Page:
Gearing up for AWS re:Invent

Now that I finally have my airfare booked (far too close to the last minute) I can say for sure that I’ll be in Las Vegas net week at the AWS re:Invent conference, along with several of my peers. This will be my first year at AWS re:Invent, and I’m still in awe of the conference’s sheer scope.

A few highlights of what I plan to attend include:

  • Non-Profit Hackathon for Good
  • Deep learning with PyTorch
  • Running Kubernetes at Amazon scale using Amazon EKS
  • How to have your front end and monitor it too
  • Create an augmented reality web app

I plan to post any resulting code from these projects to my GitHub page, and I’ll likely blog about any particularly cool ones as well. I’ll also do my best to put up a post or two from the conference.

Finally, I’m still looking for teammates for the Hackathon for Good, so if you’re going to attend and would like to team up, shoot me a message at

Joining the Android Developer Challenge

A few weeks ago, I was hungry for a new project to work on. I wanted something that would complement my day-to-day work on cross-platform React Native apps, but without having to deal with the third-party dependencies, or with CSS. Low-and-behold, Dart/Flutter came to my rescue. Together, this language/framework provide a powerful tool-set for developing apps that can run on Android or iOS.

At first, it was a bit difficult to wrap my head around the language paradigms, especially which widget to use when, and how concurrency is managed. But soon I learned the difference between a Container widget and a Column widget, and it was all up-hill from there. The learning experience was made all the more enjoyable by Flutter’s hot-reload feature, that allows me to see changes to my app in near real-time.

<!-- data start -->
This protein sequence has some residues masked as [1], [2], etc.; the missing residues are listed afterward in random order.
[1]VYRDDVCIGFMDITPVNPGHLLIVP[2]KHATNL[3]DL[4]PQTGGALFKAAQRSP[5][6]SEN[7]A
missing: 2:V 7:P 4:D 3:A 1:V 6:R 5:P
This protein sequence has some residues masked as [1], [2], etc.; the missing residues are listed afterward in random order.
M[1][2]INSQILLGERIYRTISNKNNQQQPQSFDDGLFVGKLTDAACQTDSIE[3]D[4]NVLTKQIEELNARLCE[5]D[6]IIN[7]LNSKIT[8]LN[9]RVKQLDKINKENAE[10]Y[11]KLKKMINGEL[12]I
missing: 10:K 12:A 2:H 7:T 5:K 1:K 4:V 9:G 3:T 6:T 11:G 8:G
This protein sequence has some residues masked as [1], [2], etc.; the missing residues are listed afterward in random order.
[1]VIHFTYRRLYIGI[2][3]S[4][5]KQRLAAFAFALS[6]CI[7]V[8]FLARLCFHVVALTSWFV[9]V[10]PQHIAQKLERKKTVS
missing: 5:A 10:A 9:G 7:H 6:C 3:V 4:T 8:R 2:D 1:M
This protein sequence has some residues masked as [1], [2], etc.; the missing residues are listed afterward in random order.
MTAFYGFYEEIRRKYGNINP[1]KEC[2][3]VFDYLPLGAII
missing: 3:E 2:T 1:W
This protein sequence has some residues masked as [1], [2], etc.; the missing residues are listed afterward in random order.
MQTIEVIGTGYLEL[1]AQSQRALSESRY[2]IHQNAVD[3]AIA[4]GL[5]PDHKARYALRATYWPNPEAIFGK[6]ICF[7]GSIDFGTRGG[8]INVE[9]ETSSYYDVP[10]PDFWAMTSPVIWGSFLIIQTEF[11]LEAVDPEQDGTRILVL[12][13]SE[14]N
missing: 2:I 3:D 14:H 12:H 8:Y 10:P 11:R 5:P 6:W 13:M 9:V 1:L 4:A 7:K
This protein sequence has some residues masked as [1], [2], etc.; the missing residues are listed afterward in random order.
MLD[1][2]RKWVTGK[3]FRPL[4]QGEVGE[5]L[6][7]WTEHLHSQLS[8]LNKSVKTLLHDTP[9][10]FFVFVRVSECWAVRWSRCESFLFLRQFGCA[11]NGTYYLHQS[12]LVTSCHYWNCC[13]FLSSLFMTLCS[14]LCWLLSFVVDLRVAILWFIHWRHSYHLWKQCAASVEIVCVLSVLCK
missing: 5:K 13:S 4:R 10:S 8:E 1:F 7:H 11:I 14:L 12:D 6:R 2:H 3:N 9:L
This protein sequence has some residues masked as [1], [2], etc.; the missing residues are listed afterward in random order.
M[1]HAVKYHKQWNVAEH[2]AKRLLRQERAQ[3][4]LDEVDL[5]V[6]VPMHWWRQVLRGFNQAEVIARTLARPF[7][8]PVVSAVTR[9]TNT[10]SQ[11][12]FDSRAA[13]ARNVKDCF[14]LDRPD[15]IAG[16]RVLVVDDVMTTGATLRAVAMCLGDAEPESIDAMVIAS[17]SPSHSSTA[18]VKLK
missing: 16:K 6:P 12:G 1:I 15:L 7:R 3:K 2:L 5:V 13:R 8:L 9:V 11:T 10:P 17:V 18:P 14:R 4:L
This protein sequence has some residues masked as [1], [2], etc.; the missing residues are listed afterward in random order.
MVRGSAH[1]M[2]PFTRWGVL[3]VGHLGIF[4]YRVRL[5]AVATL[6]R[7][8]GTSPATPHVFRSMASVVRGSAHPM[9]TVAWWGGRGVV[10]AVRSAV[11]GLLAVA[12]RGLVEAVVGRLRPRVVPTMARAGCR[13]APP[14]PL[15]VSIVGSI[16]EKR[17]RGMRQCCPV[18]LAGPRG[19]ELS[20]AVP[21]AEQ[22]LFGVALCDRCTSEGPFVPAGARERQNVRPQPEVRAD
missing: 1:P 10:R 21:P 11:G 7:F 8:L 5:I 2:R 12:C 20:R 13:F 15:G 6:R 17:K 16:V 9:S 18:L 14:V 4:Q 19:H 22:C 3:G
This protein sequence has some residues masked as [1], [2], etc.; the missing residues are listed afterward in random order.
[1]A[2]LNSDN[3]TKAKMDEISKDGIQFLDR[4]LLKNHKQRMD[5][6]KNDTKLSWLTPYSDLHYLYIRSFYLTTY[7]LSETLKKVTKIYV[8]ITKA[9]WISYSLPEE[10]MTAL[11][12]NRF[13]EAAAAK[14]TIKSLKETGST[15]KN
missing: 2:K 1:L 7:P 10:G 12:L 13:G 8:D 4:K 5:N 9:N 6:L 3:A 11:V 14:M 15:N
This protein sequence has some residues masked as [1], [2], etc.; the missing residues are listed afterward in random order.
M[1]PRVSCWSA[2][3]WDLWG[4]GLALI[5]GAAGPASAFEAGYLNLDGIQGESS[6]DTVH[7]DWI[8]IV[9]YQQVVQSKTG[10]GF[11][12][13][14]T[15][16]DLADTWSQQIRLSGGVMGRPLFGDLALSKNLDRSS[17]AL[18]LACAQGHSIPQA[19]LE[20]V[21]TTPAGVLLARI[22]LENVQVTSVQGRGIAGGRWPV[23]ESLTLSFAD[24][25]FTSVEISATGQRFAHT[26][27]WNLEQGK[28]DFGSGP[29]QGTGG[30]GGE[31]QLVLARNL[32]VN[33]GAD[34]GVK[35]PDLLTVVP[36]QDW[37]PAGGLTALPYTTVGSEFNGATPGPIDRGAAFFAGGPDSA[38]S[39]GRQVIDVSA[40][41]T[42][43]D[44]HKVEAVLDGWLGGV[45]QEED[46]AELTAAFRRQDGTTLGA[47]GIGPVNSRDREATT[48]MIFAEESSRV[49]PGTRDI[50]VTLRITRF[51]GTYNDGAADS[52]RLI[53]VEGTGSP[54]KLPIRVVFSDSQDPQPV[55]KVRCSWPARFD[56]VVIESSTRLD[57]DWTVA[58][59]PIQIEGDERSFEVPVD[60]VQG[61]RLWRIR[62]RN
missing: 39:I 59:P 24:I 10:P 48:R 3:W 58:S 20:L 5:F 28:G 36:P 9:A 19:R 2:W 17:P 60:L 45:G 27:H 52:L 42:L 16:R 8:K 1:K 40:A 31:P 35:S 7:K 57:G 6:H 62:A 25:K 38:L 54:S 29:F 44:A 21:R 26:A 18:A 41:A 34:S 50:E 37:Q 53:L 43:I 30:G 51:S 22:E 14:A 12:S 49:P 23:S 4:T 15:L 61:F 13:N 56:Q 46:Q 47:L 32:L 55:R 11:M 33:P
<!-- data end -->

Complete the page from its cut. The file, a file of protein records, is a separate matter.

Next thing I knew, I had a working prototype for my ShuffleShelf project. Normally it would have taken me much longer to make such a smooth, interactive, and reactive app, but with Flutter it was easy. Of course, being just a prototype there is still a lot of work to do, but it’s coming along. In fact, I like the project so much, I’ve decided to submit it for consideration to the Android Developer Challenge. No idea if I’ll be chosen as one of the 10 winners, but it has been a fun excuse to document my work in any case.

I do hope I win the challenge though as it comes with help from Google Engineers specializing in Machine Learning. This would enable me to add bulk uploading of several books at once to my app, and provide a major point of differentiation with different book tracking apps. For now, I’ll just keep my fingers crossed and keep checking off my calendar until December 15th.

Please take a look at the source code, and file issues if you notice any major bugs or typos, or if you simply would like to request additional features or details.